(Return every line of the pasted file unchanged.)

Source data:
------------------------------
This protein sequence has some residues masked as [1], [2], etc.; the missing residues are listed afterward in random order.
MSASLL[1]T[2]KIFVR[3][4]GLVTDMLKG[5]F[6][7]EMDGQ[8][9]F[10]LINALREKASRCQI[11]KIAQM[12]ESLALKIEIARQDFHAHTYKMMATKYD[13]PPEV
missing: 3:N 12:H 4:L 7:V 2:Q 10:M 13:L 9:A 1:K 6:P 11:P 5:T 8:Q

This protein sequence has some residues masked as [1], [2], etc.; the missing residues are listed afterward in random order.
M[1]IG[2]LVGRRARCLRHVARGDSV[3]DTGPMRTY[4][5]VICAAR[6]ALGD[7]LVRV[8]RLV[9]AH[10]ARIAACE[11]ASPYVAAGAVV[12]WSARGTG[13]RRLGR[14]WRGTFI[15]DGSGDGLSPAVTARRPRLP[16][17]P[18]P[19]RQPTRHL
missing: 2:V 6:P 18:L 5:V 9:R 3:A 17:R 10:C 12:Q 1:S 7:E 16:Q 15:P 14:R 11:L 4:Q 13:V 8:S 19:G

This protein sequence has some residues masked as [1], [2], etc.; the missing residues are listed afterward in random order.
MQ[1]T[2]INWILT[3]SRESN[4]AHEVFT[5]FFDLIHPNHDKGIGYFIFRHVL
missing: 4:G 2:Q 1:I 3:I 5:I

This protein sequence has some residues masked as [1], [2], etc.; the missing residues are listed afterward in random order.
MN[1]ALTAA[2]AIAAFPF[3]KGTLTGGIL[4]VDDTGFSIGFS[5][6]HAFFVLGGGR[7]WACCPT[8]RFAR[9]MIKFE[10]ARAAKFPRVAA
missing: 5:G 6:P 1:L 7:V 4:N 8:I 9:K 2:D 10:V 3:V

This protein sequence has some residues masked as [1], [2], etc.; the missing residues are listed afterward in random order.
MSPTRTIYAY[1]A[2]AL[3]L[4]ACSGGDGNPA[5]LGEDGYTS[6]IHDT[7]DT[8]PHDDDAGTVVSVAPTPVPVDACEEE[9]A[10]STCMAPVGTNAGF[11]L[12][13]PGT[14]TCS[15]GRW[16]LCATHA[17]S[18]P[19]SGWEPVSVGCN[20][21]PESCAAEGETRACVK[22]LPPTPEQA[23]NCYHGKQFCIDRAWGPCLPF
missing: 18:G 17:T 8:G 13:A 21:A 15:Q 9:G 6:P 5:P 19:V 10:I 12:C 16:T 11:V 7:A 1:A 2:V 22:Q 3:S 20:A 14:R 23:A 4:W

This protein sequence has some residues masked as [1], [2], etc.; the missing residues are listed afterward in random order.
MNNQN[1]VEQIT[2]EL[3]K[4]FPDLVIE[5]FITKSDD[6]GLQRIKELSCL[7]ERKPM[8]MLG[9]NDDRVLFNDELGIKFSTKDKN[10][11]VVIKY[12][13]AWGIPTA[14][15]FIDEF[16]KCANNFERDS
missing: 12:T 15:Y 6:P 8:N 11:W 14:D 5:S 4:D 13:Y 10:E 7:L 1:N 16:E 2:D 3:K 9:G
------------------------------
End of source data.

This protein sequence has some residues masked as [1], [2], etc.; the missing residues are listed afterward in random order.
MSASLL[1]T[2]KIFVR[3][4]GLVTDMLKG[5]F[6][7]EMDGQ[8][9]F[10]LINALREKASRCQI[11]KIAQM[12]ESLALKIEIARQDFHAHTYKMMATKYD[13]PPEV
missing: 3:N 12:H 4:L 7:V 2:Q 10:M 13:L 9:A 1:K 6:P 11:P 5:T 8:Q

This protein sequence has some residues masked as [1], [2], etc.; the missing residues are listed afterward in random order.
M[1]IG[2]LVGRRARCLRHVARGDSV[3]DTGPMRTY[4][5]VICAAR[6]ALGD[7]LVRV[8]RLV[9]AH[10]ARIAACE[11]ASPYVAAGAVV[12]WSARGTG[13]RRLGR[14]WRGTFI[15]DGSGDGLSPAVTARRPRLP[16][17]P[18]P[19]RQPTRHL
missing: 2:V 6:P 18:L 5:V 9:R 3:A 17:R 10:C 12:Q 1:S 7:E 16:Q 15:P 14:R 11:L 4:Q 13:V 8:S 19:G

This protein sequence has some residues masked as [1], [2], etc.; the missing residues are listed afterward in random order.
MQ[1]T[2]INWILT[3]SRESN[4]AHEVFT[5]FFDLIHPNHDKGIGYFIFRHVL
missing: 4:G 2:Q 1:I 3:I 5:I

This protein sequence has some residues masked as [1], [2], etc.; the missing residues are listed afterward in random order.
MN[1]ALTAA[2]AIAAFPF[3]KGTLTGGIL[4]VDDTGFSIGFS[5][6]HAFFVLGGGR[7]WACCPT[8]RFAR[9]MIKFE[10]ARAAKFPRVAA
missing: 5:G 6:P 1:L 7:V 4:N 8:I 9:K 2:D 10:V 3:V

This protein sequence has some residues masked as [1], [2], etc.; the missing residues are listed afterward in random order.
MSPTRTIYAY[1]A[2]AL[3]L[4]ACSGGDGNPA[5]LGEDGYTS[6]IHDT[7]DT[8]PHDDDAGTVVSVAPTPVPVDACEEE[9]A[10]STCMAPVGTNAGF[11]L[12][13]PGT[14]TCS[15]GRW[16]LCATHA[17]S[18]P[19]SGWEPVSVGCN[20][21]PESCAAEGETRACVK[22]LPPTPEQA[23]NCYHGKQFCIDRAWGPCLPF
missing: 18:G 17:T 8:G 13:A 21:A 15:Q 9:G 6:P 5:P 19:V 10:I 12:C 16:T 11:V 7:A 1:A 2:V 22:Q 3:S 20:A 14:R 23:A 4:W

This protein sequence has some residues masked as [1], [2], etc.; the missing residues are listed afterward in random order.
MNNQN[1]VEQIT[2]EL[3]K[4]FPDLVIE[5]FITKSDD[6]GLQRIKELSCL[7]ERKPM[8]MLG[9]NDDRVLFNDELGIKFSTKDKN[10][11]VVIKY[12][13]AWGIPTA[14][15]FIDEF[16]KCANNFERDS
missing: 12:T 15:Y 6:P 8:N 11:W 14:D 5:S 4:D 13:Y 10:E 7:L 1:N 16:E 2:D 3:K 9:G